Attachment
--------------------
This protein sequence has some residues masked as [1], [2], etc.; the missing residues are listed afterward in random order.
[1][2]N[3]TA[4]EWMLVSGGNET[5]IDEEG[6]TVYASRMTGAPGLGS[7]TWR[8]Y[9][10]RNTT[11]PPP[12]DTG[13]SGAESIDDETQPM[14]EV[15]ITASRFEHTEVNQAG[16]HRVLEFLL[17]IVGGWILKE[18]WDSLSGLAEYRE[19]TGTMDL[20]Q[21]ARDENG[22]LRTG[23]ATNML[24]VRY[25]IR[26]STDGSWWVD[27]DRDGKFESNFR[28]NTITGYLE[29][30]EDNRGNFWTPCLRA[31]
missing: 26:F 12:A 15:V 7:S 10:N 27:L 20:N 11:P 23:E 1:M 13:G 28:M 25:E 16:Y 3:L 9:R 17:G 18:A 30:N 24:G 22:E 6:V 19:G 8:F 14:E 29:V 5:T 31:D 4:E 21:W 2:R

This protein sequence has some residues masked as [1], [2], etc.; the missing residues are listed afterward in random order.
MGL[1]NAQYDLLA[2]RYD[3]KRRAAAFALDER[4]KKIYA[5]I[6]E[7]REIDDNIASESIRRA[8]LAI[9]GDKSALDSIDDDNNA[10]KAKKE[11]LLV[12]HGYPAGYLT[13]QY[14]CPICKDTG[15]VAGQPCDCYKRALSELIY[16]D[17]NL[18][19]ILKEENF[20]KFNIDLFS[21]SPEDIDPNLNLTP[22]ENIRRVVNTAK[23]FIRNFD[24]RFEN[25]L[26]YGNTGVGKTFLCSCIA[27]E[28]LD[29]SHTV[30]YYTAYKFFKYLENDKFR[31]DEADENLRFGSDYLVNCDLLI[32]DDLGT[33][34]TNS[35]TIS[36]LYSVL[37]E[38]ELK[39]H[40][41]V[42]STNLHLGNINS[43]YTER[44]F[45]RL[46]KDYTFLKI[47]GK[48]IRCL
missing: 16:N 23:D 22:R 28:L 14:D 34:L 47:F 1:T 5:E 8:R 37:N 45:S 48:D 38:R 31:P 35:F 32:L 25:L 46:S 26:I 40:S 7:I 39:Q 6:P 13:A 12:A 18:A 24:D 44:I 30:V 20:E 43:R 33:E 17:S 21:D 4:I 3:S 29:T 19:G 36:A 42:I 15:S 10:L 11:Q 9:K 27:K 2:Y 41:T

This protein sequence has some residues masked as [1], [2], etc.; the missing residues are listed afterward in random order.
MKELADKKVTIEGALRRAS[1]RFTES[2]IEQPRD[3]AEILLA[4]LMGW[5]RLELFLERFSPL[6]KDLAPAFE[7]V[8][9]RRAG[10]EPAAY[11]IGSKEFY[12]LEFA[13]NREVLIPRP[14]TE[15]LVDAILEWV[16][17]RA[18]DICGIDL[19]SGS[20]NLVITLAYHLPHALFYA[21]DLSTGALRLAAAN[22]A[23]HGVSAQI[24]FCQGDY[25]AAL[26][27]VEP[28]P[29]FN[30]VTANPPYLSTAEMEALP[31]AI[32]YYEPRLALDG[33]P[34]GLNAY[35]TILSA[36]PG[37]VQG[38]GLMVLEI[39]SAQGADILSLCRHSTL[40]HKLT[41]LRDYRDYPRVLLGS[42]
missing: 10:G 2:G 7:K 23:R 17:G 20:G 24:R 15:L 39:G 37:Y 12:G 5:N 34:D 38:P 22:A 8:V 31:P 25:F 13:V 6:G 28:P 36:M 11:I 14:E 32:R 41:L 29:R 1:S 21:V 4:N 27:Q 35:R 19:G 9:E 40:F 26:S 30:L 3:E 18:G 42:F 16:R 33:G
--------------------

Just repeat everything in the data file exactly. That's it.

This protein sequence has some residues masked as [1], [2], etc.; the missing residues are listed afterward in random order.
[1][2]N[3]TA[4]EWMLVSGGNET[5]IDEEG[6]TVYASRMTGAPGLGS[7]TWR[8]Y[9][10]RNTT[11]PPP[12]DTG[13]SGAESIDDETQPM[14]EV[15]ITASRFEHTEVNQAG[16]HRVLEFLL[17]IVGGWILKE[18]WDSLSGLAEYRE[19]TGTMDL[20]Q[21]ARDENG[22]LRTG[23]ATNML[24]VRY[25]IR[26]STDGSWWVD[27]DRDGKFESNFR[28]NTITGYLE[29][30]EDNRGNFWTPCLRA[31]
missing: 26:F 12:A 15:V 7:S 10:N 27:L 20:N 11:P 23:E 1:M 13:G 28:M 25:E 16:Y 3:L 9:R 17:G 18:A 30:N 24:G 22:E 6:V 19:G 8:F 14:E 29:V 5:T 31:D 4:E 21:W 2:R

This protein sequence has some residues masked as [1], [2], etc.; the missing residues are listed afterward in random order.
MGL[1]NAQYDLLA[2]RYD[3]KRRAAAFALDER[4]KKIYA[5]I[6]E[7]REIDDNIASESIRRA[8]LAI[9]GDKSALDSIDDDNNA[10]KAKKE[11]LLV[12]HGYPAGYLT[13]QY[14]CPICKDTG[15]VAGQPCDCYKRALSELIY[16]D[17]NL[18][19]ILKEENF[20]KFNIDLFS[21]SPEDIDPNLNLTP[22]ENIRRVVNTAK[23]FIRNFD[24]RFEN[25]L[26]YGNTGVGKTFLCSCIA[27]E[28]LD[29]SHTV[30]YYTAYKFFKYLENDKFR[31]DEADENLRFGSDYLVNCDLLI[32]DDLGT[33][34]TNS[35]TIS[36]LYSVL[37]E[38]ELK[39]H[40][41]V[42]STNLHLGNINS[43]YTER[44]F[45]RL[46]KDYTFLKI[47]GK[48]IRCL
missing: 16:N 23:D 22:R 28:L 14:D 34:L 47:F 1:T 5:E 8:R 37:N 45:S 48:D 38:R 31:P 35:F 32:L 25:L 46:S 26:I 40:S 7:I 39:Q 6:P 13:A 12:A 18:A 24:D 44:I 30:V 20:E 43:R 33:E 17:S 21:D 4:I 3:S 29:T 19:G 36:A 42:I 15:S 10:L 11:Q 9:K 27:K 2:Y 41:T

This protein sequence has some residues masked as [1], [2], etc.; the missing residues are listed afterward in random order.
MKELADKKVTIEGALRRAS[1]RFTES[2]IEQPRD[3]AEILLA[4]LMGW[5]RLELFLERFSPL[6]KDLAPAFE[7]V[8][9]RRAG[10]EPAAY[11]IGSKEFY[12]LEFA[13]NREVLIPRP[14]TE[15]LVDAILEWV[16][17]RA[18]DICGIDL[19]SGS[20]NLVITLAYHLPHALFYA[21]DLSTGALRLAAAN[22]A[23]HGVSAQI[24]FCQGDY[25]AAL[26][27]VEP[28]P[29]FN[30]VTANPPYLSTAEMEALP[31]AI[32]YYEPRLALDG[33]P[34]GLNAY[35]TILSA[36]PG[37]VQG[38]GLMVLEI[39]SAQGADILSLCRHSTL[40]HKLT[41]LRDYRDYPRVLLGS[42]
missing: 10:G 2:G 7:K 23:R 17:G 20:G 24:R 15:L 39:G 37:Y 12:G 5:N 34:D 38:P 22:A 8:V 31:P 25:F 13:V 6:G 28:P 36:M 11:I 14:E 32:R 41:L 29:R 1:S 21:V 4:N 27:Q 35:R 19:G 9:E 40:F 26:S 30:L 3:E 18:G 42:F 16:R 33:G